Where do we go from here? A guide for teachers in the Trump administration

As someone who works with preservice teachers daily, I’ve gotten lots of questions from my current and former students about the future of public education. Some are worried about whether their jobs will exist, and others are worried about what those jobs will look like. Some worry about k-12 students being deported, or about students… Read More Where do we go from here? A guide for teachers in the Trump administration

Betsy DeVos is Right about the Bears: One Educator’s Harrowing Experience

A few years ago, I was teaching a class, and my students were broken up into small groups. They were collaborating on a response to a case study, and I was virtually jumping from room to room to observe and provide feedback. Things were going relatively smoothly until I heard one student yell “A bear!” My ears perked up at this, of course, which is not something normally yelled during my class sessions. … Read More Betsy DeVos is Right about the Bears: One Educator’s Harrowing Experience

Talking EdTech

Technology isn’t going to become any less omnipresent in our lives; with the rate at which technology advances, we actually have no idea what type of world our current students will enter when they are ready to pursue careers and make big decisions. So how on earth do we prepare them for that? How can we even begin to teach students about technology or prepare teachers to teach technology when we don’t know what technology will look like even a few years from now?… Read More Talking EdTech

The Quandary of the Female Professor

It’s that time again for a new term to begin. I’m meeting all of my master’s and doctoral students in these first couple of weeks, and I’m faced with the same dilemma I’ve faced since I began as a professor 6.5 years ago. Do I change my teaching style to deal with the inherent sexism and internalized oppression of my students?

This might seem like a dramatic claim. Most of my students are women, after all, so how can sexism be impacting my teaching? Unfortunately, it’s the sad truth. I’m a teaching professor, so the vast majority of my performance evaluation is based on student course evaluations. Those little bubbles that students fill in at the end of the course are significant…… Read More The Quandary of the Female Professor

Coding Instead of Cursive

There’s a great deal of debate in the education world about the death of cursive writing instruction. Cursive lovers bemoan the excision of cursive from the curriculum, and are horrified at the thought that someday, these children will grow up and not be able to read their grandparents’ letters (nevermind that their grandparents are now Tweeting, Instagramming, and Snapchatting).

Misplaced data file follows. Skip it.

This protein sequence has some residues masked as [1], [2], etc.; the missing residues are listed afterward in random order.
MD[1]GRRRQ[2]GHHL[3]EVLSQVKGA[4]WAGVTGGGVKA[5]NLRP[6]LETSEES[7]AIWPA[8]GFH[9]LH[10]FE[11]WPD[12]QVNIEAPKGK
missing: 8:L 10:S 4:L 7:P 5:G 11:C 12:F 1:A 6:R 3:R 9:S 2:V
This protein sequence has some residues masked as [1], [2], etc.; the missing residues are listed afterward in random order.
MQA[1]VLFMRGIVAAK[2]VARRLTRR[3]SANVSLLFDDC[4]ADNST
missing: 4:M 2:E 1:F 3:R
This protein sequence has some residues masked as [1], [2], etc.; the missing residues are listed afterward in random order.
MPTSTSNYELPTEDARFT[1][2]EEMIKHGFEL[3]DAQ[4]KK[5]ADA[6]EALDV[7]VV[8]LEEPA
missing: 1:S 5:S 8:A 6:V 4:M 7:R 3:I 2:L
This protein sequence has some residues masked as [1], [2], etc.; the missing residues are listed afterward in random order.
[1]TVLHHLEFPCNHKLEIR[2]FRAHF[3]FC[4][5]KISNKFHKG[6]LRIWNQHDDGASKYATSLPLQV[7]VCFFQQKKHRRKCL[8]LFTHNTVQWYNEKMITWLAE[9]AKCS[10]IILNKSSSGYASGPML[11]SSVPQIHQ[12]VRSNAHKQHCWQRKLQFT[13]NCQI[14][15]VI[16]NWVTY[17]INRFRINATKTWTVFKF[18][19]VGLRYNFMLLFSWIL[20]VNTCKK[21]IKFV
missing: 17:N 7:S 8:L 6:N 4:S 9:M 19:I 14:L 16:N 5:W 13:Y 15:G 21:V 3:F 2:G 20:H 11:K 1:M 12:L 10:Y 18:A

But what do they really need cursive for? Important documents are no longer written in cursive. When applying for most jobs, no one will ever see your handwriting until you’re hired, and even then they may never see it. Signatures are generally written in cursive, but it’s generally a stylized, bastardized version of cursive. So why are we clawing at cursive in a vain attempt to keep it in the curriculum?… Read More Coding Instead of Cursive

We need to talk about online learning…

Inside Higher Ed published the results of their Survey of Faculty Attitudes on Technology today – a collaboration with Gallup. It details faculty opinions on many areas of technology, including online learning. Of course, as a distance professor, I was eager to see the results. And of course, they reflect the same old, tired attitudes about online learning.

So let me tell you a little story…… Read More We need to talk about online learning…

Teachers instead of Tests

It is no secret that I am no fan of standardized tests. I strongly believe that they are killing public education, and I am terrified at what our educational system will look like in 20 years. We desperately want to be the best, and so we devise test after test to hold students and teachers accountable.

Who is it that we think we need to hold accountable? We have these mythical “bad teachers” who just aren’t doing their jobs. Those teachers do exist, but they are a small percentage. The vast majority of teachers out there are good teachers. Because, you see, teachers don’t become teachers for the money (or even for the summer breaks). They become teachers because they have a passion for inspiring and educating young minds.… Read More Teachers instead of Tests